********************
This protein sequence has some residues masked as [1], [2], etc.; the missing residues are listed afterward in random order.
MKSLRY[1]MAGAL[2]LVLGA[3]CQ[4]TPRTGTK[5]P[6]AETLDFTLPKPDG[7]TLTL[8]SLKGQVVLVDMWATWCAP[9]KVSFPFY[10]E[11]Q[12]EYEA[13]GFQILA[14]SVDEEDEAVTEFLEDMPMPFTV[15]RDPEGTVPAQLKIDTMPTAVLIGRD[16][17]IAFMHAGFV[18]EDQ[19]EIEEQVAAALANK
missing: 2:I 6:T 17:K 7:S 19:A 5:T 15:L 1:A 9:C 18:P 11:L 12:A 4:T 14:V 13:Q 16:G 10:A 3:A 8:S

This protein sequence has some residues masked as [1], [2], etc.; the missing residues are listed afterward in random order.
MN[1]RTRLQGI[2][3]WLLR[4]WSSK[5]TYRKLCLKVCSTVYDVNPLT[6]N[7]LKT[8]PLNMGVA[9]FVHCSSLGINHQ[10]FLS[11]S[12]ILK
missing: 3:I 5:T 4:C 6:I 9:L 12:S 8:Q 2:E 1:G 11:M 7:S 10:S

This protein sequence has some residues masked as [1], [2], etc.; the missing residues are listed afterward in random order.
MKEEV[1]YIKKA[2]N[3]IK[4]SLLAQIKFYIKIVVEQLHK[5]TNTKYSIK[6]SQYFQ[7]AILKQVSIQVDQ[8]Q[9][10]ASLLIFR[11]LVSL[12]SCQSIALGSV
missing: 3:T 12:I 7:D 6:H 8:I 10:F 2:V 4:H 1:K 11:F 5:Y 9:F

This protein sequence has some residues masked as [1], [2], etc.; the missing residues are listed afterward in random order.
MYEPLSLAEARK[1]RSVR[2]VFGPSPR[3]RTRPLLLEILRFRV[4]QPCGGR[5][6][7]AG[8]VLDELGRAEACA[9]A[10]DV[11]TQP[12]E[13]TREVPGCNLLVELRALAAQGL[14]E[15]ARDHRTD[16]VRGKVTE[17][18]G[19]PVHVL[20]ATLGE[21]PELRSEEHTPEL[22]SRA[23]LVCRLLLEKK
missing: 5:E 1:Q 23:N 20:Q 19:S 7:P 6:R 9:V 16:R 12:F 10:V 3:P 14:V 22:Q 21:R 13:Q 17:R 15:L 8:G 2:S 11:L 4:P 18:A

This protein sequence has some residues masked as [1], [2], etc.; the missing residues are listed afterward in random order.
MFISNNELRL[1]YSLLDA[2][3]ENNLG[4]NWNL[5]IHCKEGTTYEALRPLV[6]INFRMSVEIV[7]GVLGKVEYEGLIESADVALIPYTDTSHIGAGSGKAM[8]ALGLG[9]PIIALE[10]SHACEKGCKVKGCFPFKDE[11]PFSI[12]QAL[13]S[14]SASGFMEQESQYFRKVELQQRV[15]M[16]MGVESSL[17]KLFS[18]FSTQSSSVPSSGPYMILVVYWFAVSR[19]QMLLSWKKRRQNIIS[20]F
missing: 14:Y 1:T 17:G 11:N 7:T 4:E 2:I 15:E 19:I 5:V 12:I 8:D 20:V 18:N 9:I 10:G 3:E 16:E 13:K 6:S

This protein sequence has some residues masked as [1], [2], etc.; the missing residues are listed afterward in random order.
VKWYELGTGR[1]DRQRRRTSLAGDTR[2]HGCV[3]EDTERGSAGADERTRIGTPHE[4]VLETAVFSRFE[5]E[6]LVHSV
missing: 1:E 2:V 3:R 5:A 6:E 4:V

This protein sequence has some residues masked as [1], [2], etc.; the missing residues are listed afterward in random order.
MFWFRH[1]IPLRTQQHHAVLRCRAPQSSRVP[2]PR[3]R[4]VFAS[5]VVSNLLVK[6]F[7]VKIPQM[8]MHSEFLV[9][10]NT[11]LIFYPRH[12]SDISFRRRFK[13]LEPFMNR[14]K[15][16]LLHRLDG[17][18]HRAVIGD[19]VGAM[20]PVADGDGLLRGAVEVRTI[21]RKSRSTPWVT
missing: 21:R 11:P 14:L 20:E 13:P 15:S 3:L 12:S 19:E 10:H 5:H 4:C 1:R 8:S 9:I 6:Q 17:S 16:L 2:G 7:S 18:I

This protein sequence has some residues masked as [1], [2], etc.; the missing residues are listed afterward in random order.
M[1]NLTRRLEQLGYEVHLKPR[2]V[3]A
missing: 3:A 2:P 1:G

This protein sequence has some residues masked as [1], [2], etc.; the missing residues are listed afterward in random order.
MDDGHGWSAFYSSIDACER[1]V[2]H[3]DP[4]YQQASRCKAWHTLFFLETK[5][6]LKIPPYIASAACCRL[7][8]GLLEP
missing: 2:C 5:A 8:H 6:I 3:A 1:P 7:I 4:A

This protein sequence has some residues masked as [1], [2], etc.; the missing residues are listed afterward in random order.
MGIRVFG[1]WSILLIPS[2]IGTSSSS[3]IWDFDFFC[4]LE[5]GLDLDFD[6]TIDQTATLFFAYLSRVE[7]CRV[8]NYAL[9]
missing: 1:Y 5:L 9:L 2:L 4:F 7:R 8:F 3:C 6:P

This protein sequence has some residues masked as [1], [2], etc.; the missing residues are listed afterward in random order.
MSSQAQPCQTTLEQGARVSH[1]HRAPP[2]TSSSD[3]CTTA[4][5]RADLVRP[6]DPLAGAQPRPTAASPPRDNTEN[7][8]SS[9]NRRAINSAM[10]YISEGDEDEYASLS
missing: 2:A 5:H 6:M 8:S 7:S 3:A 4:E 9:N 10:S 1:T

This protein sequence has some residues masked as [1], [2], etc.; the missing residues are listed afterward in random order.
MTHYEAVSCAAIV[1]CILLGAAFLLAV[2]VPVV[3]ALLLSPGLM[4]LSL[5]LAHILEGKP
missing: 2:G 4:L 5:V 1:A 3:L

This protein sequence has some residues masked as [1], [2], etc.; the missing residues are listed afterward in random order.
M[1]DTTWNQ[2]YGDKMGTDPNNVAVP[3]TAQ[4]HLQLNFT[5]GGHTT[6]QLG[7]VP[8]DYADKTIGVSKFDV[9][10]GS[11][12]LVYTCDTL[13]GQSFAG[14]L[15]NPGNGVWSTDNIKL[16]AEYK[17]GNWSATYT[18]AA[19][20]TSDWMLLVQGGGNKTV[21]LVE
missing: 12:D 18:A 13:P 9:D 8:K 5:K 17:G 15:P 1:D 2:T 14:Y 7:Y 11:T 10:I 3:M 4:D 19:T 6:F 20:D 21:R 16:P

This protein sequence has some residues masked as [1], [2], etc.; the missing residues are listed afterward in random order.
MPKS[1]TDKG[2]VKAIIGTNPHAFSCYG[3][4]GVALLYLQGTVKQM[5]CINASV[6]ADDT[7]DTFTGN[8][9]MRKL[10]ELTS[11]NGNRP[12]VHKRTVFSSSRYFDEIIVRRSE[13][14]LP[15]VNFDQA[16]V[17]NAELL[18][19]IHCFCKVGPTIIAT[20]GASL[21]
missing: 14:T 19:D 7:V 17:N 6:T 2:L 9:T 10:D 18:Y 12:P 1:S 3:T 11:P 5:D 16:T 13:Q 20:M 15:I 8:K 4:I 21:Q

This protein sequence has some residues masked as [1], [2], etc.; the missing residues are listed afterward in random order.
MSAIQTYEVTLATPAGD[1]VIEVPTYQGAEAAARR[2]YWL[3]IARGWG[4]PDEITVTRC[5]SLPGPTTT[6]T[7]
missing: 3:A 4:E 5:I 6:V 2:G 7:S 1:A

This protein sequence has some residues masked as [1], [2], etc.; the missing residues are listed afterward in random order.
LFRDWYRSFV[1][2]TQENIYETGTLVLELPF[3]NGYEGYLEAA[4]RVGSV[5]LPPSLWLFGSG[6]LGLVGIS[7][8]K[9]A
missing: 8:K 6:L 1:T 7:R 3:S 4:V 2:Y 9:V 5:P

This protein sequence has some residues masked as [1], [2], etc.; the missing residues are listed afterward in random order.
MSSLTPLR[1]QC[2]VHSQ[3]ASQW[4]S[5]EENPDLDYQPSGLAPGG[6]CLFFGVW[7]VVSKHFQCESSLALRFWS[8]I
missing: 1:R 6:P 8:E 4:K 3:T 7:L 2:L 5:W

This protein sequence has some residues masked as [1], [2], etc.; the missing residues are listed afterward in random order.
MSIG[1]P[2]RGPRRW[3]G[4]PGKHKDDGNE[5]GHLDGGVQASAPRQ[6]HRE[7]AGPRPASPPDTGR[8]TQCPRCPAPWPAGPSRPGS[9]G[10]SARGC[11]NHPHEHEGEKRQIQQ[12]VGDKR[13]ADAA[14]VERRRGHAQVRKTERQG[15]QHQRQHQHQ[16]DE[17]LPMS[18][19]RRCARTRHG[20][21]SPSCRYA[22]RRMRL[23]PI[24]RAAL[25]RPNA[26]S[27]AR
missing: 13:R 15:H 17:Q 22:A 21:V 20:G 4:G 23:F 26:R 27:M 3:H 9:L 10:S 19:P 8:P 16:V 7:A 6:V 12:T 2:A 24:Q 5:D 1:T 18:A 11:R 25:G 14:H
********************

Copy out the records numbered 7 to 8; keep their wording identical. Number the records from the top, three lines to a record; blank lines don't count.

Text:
This protein sequence has some residues masked as [1], [2], etc.; the missing residues are listed afterward in random order.
MFWFRH[1]IPLRTQQHHAVLRCRAPQSSRVP[2]PR[3]R[4]VFAS[5]VVSNLLVK[6]F[7]VKIPQM[8]MHSEFLV[9][10]NT[11]LIFYPRH[12]SDISFRRRFK[13]LEPFMNR[14]K[15][16]LLHRLDG[17][18]HRAVIGD[19]VGAM[20]PVADGDGLLRGAVEVRTI[21]RKSRSTPWVT
missing: 21:R 11:P 14:L 20:E 13:P 15:S 3:L 12:S 19:E 10:H 5:H 4:C 1:R 8:S 9:I 6:Q 17:S 16:L 2:G 7:S 18:I

This protein sequence has some residues masked as [1], [2], etc.; the missing residues are listed afterward in random order.
M[1]NLTRRLEQLGYEVHLKPR[2]V[3]A
missing: 3:A 2:P 1:G